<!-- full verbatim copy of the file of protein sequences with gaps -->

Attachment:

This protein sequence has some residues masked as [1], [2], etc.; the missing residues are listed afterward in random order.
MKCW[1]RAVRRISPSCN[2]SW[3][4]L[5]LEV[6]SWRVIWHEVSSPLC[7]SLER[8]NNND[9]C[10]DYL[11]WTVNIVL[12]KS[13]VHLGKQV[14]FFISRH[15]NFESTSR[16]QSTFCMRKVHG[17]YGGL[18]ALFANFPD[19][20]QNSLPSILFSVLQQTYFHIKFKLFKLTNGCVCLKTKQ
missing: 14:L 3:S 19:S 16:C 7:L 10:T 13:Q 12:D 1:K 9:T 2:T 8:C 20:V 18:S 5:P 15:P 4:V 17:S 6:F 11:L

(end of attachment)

This protein sequence has some residues masked as [1], [2], etc.; the missing residues are listed afterward in random order.
MKCW[1]RAVRRISPSCN[2]SW[3][4]L[5]LEV[6]SWRVIWHEVSSPLC[7]SLER[8]NNND[9]C[10]DYL[11]WTVNIVL[12]KS[13]VHLGKQV[14]FFISRH[15]NFESTSR[16]QSTFCMRKVHG[17]YGGL[18]ALFANFPD[19][20]QNSLPSILFSVLQQTYFHIKFKLFKLTNGCVCLKTKQ
missing: 14:L 3:S 19:S 16:C 7:L 10:T 13:Q 12:D 1:K 9:T 2:T 8:C 20:V 18:S 5:P 15:P 4:V 17:S 6:F 11:L